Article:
If one of the more popular criticisms of the media’s coverage of the election was that the media, collectively, didn’t do enough to understand the Trump voter, the response has been to cover and try to understand the Trump voter, whether all lumped in together as the white working class or otherwise.
CNN’s Alisyn Camerota did just that today on New Day. But instead of merely asking a group of Trump supporters to state their beliefs–a problematic but common practice in interviews generally–she asked them the source of their beliefs, which led to a much more telling, and dispiriting and absorbing interview.
This was a group Camerota had spoken to before. This time around, the conversation turned specifically to the fictitious claims of large-scale voter fraud during the last election, something that some of the supporters believed to be a real thing.
You could tell by the way Camerota handled this exchange that she recognized the news value of this part of the interview was not in noting that these supporters believed this, but in trying to figure out why they believed this.
“Voting is a privilege in this country, and you need to be legal, not like California, where three million illegals voted,” states one of the participants.
“Let’s talk about that, responds Camerota.
“I’m glad I brought that up, Alisyn,” says the participant.
“Me too, Paula,” responds Camerota, with a caution that belies the stealthiness of the ensuing follow-ups. “So where are you getting your information?”
“Media. Where else…”
This is the part where we apologize for using that vague term at the beginning of this post.
“Which media?” asks Camerota.
“It was CNN, I believe.”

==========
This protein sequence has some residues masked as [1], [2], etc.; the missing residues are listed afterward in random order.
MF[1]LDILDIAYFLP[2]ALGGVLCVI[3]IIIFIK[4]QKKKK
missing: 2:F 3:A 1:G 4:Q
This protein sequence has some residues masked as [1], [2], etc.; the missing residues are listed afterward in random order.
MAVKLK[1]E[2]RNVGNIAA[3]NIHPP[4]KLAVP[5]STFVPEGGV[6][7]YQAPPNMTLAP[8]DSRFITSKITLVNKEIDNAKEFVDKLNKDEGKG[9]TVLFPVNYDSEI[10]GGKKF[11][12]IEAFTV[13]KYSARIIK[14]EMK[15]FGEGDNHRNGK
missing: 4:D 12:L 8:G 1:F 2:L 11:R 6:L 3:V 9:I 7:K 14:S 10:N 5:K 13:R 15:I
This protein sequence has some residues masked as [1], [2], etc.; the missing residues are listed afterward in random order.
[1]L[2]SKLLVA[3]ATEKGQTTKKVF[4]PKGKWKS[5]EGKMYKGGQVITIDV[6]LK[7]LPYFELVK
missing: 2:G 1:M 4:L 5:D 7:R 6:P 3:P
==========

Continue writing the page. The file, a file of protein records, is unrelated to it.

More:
“CNN said that three million illegal people voted for California?”
“Well it was all across the media. All across,” responds the participant as Camerota mouths a no. “If CNN didn’t do it then they were being smart this time.”
Camerota then asks the participant if she really believes those claims.
“I believe in California that there were illegals that voted,” she says.
“How many?” asks Camerota.
“I don’t…to tell you the truth nobody really knows that,” she responds.
But Camerota presses on. “But do you think three dozen or three million?”
“I think there was a good amount, because the president told people they could vote, and that happened in Nashua, we caught some people.”
“Did you hear President Obama say that illegal people could vote?” Both Paula and another participant agreed.
And Camerota continues on her epistemological mission.
“Tell me. Where?”
The response: “On…you could find it. Google it,” said the second participant. “You could find it on Facebook.” Take note, “not a media company” Facebook, of the people who think you are a source of news.
Camerota goes in search of their source.
“I don’t want to waste any more time, but, anyway, I see where it came from. Fox Business Network deceptively edited a clip of Barack Obama to argue that the President encourages illegal immigrants to vote when in fact he had said nothing of the sort when you go back to the transcript.
It continued, leading Camerota to slap her forehead incredulously when when Paula said that “California allows” undocumented immigrants to vote.
You can watch the clip below.
— Eugene Scott (@Eugene_Scott) December 1, 2016